This magical debut set in Victorian London is bold and profound yet somehow uncomplicated as it lays out a mosaic of vibrant themes and characters for your reading pleasure. Star theatre performer Zillah has climbed out of the slums, so while uncomfortable with the part she performs, she does what it takes to remain the headline act until one day she is faced with a life-altering and dangerous decision. Zillah tells her own story, I immediately heard her voice, so vibrant and alive. Lianne Dillsworth ensures all of the characters have an individual vital energy, they can be seen, felt, sensed. While the era throws itself around you and immerses you in all things Victorian, it feels as though the human responses are timeless. That feeling echoes through the plot as Zillah’s mixed heritage, and the fact that she was born free in London, marks her as different. All of humanities character traits are on offer from greed, selfishness, ignorance and indifference through to empathy, kindness, and courage. The mystery aspect of the plot was thrilling, yet it was Zillah’s personal journey that will stay with me and that is why I’ve chosen this novel as a Liz Pick of the Month. Vivacious, provocative, and compelling, Theatre of Marvels comes with a standing ovation stamp of approval from me.
Discover a hugely squishy, compassionate, and affectionate hug in book form. After her divorce, Liv leaves London behind for the Yorkshire Dales and discovers new beginnings aren’t that easy to find. While main character Liv narrates her own story, we also enter the lives of other characters from across the generations, and in dog form. Their stories surround Liv and as friendships begin to blossom, I fell in love with all of them (particularly Harry who rather steals the show!). Life in all its impossible, heart-breaking, fabulous glory sweeps across the pages, and took me with it. I love how Alexandra Potter balances different themes, characters, and the plot. You’ll greet dementia, grief, aging, teenage angst, fear, courage, friendship, autism, and love. I laughed, cried, raised my eyebrows, kept my fingers crossed, and basically felt as though I was a part of this little gang. For the feel-good factor alone I would have chosen this novel as a Liz Pick of the Month, but there’s more than that to discover within the pages. With oodles of warmth and charm One Good Thing is a lovely, thoughtful, and rewarding read.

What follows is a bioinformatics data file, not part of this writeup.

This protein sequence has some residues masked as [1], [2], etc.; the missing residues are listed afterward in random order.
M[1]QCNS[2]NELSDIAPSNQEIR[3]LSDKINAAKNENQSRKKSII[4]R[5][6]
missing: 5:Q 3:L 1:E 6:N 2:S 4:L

SPECIALLY ABRIDGED FOR QUICK READS How does a government steal a child and then imprison him? How does it keep it a secret? This story is how. This story is true. My Name Is Why is a true story about growing up in care and fighting to succeed despite the cruelty and failures of the care system.
Powerful, thought-provoking, and stunningly eloquent, this remarkable novel will be one of my books of the year. Two young men meet, under normal circumstances they would battle on different sides of the Glaswegian Catholic and Protestant divide, instead they fall in love. Although no date is given, this potentially takes place in the 90’s. Two different time frames slip into and through each other, with the past rushing to meet the present. Gangs of words squared up, pushing and shoving their way into my thoughts. While the focus remains on the main character Mungo, Booker prizewinner Douglas Stuart doesn’t skim the surface of the other characters, he took me deep down into who they truly were. Mungo will remain a part of me, he feels entirely real, and I lived every exquisitely written second alongside him. This travels into extremely dark places, and yet it’s full of love too. Family obligations, abuse, self-worth, violence, religion, toxic relationships, the struggle of being different, the purity of first love all swirl together, creating a darkly addictive pull that on occasion threatens to overwhelm. A LoveReading Star Book and Liz Pick of the Month, Young Mungo is a swaggeringly beautiful novel that I recommend, heart and soul.